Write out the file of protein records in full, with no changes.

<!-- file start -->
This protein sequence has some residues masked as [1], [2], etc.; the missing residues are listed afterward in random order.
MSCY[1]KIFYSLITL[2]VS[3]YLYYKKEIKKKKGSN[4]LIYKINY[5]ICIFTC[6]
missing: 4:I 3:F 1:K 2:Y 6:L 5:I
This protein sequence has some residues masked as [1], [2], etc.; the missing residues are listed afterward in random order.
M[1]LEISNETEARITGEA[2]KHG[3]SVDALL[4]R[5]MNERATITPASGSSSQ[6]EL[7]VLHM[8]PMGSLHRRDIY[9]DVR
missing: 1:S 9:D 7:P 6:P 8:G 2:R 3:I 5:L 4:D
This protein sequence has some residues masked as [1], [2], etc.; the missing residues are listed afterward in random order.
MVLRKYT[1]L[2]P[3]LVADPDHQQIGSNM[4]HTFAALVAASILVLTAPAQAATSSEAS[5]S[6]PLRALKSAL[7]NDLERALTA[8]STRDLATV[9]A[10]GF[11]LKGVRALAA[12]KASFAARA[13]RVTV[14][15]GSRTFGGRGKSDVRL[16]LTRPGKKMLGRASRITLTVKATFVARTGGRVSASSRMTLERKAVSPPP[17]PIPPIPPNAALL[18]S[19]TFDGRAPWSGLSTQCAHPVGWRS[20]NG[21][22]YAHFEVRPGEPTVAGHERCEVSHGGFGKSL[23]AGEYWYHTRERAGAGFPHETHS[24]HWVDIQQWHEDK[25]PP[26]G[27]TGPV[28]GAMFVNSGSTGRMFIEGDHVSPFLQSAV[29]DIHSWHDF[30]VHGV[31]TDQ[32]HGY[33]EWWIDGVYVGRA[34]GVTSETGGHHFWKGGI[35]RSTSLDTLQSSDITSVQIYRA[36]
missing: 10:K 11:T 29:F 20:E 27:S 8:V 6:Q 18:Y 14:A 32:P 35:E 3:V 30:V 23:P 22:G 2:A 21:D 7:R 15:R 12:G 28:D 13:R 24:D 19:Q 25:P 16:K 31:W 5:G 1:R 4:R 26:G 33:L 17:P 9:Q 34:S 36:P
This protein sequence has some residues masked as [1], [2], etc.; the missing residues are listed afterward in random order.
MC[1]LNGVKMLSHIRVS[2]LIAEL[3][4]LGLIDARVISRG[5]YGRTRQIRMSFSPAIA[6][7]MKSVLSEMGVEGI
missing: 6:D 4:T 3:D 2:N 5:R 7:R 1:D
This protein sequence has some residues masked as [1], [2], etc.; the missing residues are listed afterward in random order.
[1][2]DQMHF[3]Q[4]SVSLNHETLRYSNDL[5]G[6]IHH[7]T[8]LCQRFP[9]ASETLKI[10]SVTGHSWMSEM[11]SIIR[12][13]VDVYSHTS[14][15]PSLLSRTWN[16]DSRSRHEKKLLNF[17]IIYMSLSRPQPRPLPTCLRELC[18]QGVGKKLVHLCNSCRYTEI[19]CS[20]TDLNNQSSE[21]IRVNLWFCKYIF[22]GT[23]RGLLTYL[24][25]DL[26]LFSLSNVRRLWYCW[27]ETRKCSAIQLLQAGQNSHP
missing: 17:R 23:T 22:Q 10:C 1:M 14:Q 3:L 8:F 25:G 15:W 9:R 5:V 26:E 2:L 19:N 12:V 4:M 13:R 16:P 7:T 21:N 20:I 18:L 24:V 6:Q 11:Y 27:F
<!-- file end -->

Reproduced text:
This protein sequence has some residues masked as [1], [2], etc.; the missing residues are listed afterward in random order.
MSCY[1]KIFYSLITL[2]VS[3]YLYYKKEIKKKKGSN[4]LIYKINY[5]ICIFTC[6]
missing: 4:I 3:F 1:K 2:Y 6:L 5:I
This protein sequence has some residues masked as [1], [2], etc.; the missing residues are listed afterward in random order.
M[1]LEISNETEARITGEA[2]KHG[3]SVDALL[4]R[5]MNERATITPASGSSSQ[6]EL[7]VLHM[8]PMGSLHRRDIY[9]DVR
missing: 1:S 9:D 7:P 6:P 8:G 2:R 3:I 5:L 4:D
This protein sequence has some residues masked as [1], [2], etc.; the missing residues are listed afterward in random order.
MVLRKYT[1]L[2]P[3]LVADPDHQQIGSNM[4]HTFAALVAASILVLTAPAQAATSSEAS[5]S[6]PLRALKSAL[7]NDLERALTA[8]STRDLATV[9]A[10]GF[11]LKGVRALAA[12]KASFAARA[13]RVTV[14][15]GSRTFGGRGKSDVRL[16]LTRPGKKMLGRASRITLTVKATFVARTGGRVSASSRMTLERKAVSPPP[17]PIPPIPPNAALL[18]S[19]TFDGRAPWSGLSTQCAHPVGWRS[20]NG[21][22]YAHFEVRPGEPTVAGHERCEVSHGGFGKSL[23]AGEYWYHTRERAGAGFPHETHS[24]HWVDIQQWHEDK[25]PP[26]G[27]TGPV[28]GAMFVNSGSTGRMFIEGDHVSPFLQSAV[29]DIHSWHDF[30]VHGV[31]TDQ[32]HGY[33]EWWIDGVYVGRA[34]GVTSETGGHHFWKGGI[35]RSTSLDTLQSSDITSVQIYRA[36]
missing: 10:K 11:T 29:F 20:E 27:S 8:V 6:Q 18:Y 14:A 32:P 35:E 3:V 30:V 23:P 22:G 2:A 21:D 7:R 15:R 12:G 28:D 13:R 24:D 19:Q 25:P 16:K 31:W 5:G 1:R 4:R 26:G 33:L 17:P 9:Q 34:S 36:P
This protein sequence has some residues masked as [1], [2], etc.; the missing residues are listed afterward in random order.
MC[1]LNGVKMLSHIRVS[2]LIAEL[3][4]LGLIDARVISRG[5]YGRTRQIRMSFSPAIA[6][7]MKSVLSEMGVEGI
missing: 6:D 4:T 3:D 2:N 5:R 7:R 1:D
This protein sequence has some residues masked as [1], [2], etc.; the missing residues are listed afterward in random order.
[1][2]DQMHF[3]Q[4]SVSLNHETLRYSNDL[5]G[6]IHH[7]T[8]LCQRFP[9]ASETLKI[10]SVTGHSWMSEM[11]SIIR[12][13]VDVYSHTS[14][15]PSLLSRTWN[16]DSRSRHEKKLLNF[17]IIYMSLSRPQPRPLPTCLRELC[18]QGVGKKLVHLCNSCRYTEI[19]CS[20]TDLNNQSSE[21]IRVNLWFCKYIF[22]GT[23]RGLLTYL[24][25]DL[26]LFSLSNVRRLWYCW[27]ETRKCSAIQLLQAGQNSHP
missing: 17:R 23:T 22:Q 10:C 1:M 14:Q 3:L 8:F 25:G 15:W 9:R 5:V 26:E 2:L 19:N 12:V 4:M 13:R 16:P 7:T 21:N 20:I 18:L 24:V 6:Q 11:Y 27:F